Ecology And Literature: Ecocentric Personification from Antiquity to the Twenty-first Century

Hardcover | August 15, 2008

byBryan L. Moore

not yet rated|write a review

Ecology and Literature explores personification as a means of representing the natural world and arguing for its worth outside of human use. Employing a rhetorical and ecocritical approach, Moore analyzes ecocentric personification and its variants in the Western world from ancient Greece to Charles Darwin, with a special focus on American literature to the near-present.

Pricing and Purchase Info

$143.00

In stock online
Ships free on orders over $25

From the Publisher

Ecology and Literature explores personification as a means of representing the natural world and arguing for its worth outside of human use. Employing a rhetorical and ecocritical approach, Moore analyzes ecocentric personification and its variants in the Western world from ancient Greece to Charles Darwin, with a special focus on Amer...

Bryan L. Moore is Professor of English, Arkansas State University. 

other books by Bryan L. Moore

Hard Choices: Moral Dilemmas in Humanitarian Intervention
Hard Choices: Moral Dilemmas in Humanitarian Interventi...

Kobo ebook|Nov 19 1998

$42.39 online$54.99list price(save 22%)
Slavery, Freedom and Gender: The Dynamics of Caribbean Society
Slavery, Freedom and Gender: The Dynamics of Caribbean ...

Kobo ebook|Jan 1 2003

$10.09 online$13.11list price(save 23%)
Format:HardcoverDimensions:260 pages, 8.5 × 5.5 × 0.62 inPublished:August 15, 2008Publisher:Palgrave MacmillanLanguage:English

The following ISBNs are associated with this title:

ISBN - 10:0230606695

ISBN - 13:9780230606692

Look for similar items by category:

Customer Reviews of Ecology And Literature: Ecocentric Personification from Antiquity to the Twenty-first Century

Reviews

Extra Content

Table of Contents

Part 1: Personification in Practice and Theory * Rhetorical Approach * Ecocentrism * Ecocentric Personification * Anthropomorphism: Resistance and Inevitability * The ubiquity of Anthropomorphism * Anthropomorphism and Ethology * Anthropomorphism as Taboo and Norm in Nature Writing * Personification Theory * The Demotion of Personification * Personification and Allegory: Abrams and de Man * Part 2: Anthropocentric and Ecological Anthropomorphism through Western History * Antiquity * Early Christian, Medieval * Early Science * The Enlightenment * English Eighteenth-Century Poetry * Wordsworth and the Birth of Ecological Poetry Darwin * Part 3: Anthropomorphic Subversion in American Literature * Early America * William Bartram * Early American Romanticism * Emerson * Herman Melville and Anti-anthropocentric Personification * Walt Whitman and “Song of Myself,” Chant 32 * Emily Dickinson * The Naturalists (Stephen Crane, Frank Norris, Jack London) * William Faulkner’s Bear *Robinson Jeffers and the Tragedy of Anthropocentrism * Flannery O’Connor’s View of the Woods * Ecocentric Personification in post World War II American Poetry * Part 4: Ecocentric Personification in American Nature Writing * Henry David Thoreau * John Muir * Mary Austin * Aldo Leopold * Loren Eiseley * Edward Abbey * Annie Dillard * Terry Tempest Williams * Ecocentric Personification in Three Twenty-First Century Works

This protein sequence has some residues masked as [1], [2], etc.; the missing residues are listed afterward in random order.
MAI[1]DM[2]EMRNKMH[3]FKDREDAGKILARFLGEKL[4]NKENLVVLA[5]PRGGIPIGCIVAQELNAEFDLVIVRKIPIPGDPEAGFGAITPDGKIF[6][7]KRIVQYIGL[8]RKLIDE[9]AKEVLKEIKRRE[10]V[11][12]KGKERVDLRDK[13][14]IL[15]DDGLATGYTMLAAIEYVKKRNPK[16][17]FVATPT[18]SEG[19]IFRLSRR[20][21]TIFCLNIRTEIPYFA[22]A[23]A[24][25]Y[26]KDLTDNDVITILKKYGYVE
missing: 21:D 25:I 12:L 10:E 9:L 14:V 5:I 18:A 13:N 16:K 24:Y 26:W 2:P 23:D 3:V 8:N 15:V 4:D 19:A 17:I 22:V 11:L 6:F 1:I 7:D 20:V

Editorial Reviews

"Moore argues convincingly that subtle and obvious forms of personification are ubiquitous in Western culture from ancient Greece to the present, and he claims that this trope, especially when used carefully and self-consciously, is an effective way to compel audiences toward a sense of personal connection with the broader universe, toward sympathy with nature. This is an exciting and original stance and will be appreciated by literary scholars and ecocritics as a timely and enduring contribution."-- Scott Slovic, Professor of Literature and Environment, University of Nevada, Reno and the author of Going Away to Think: Engagement, Retreat, and Ecocritical Responsibility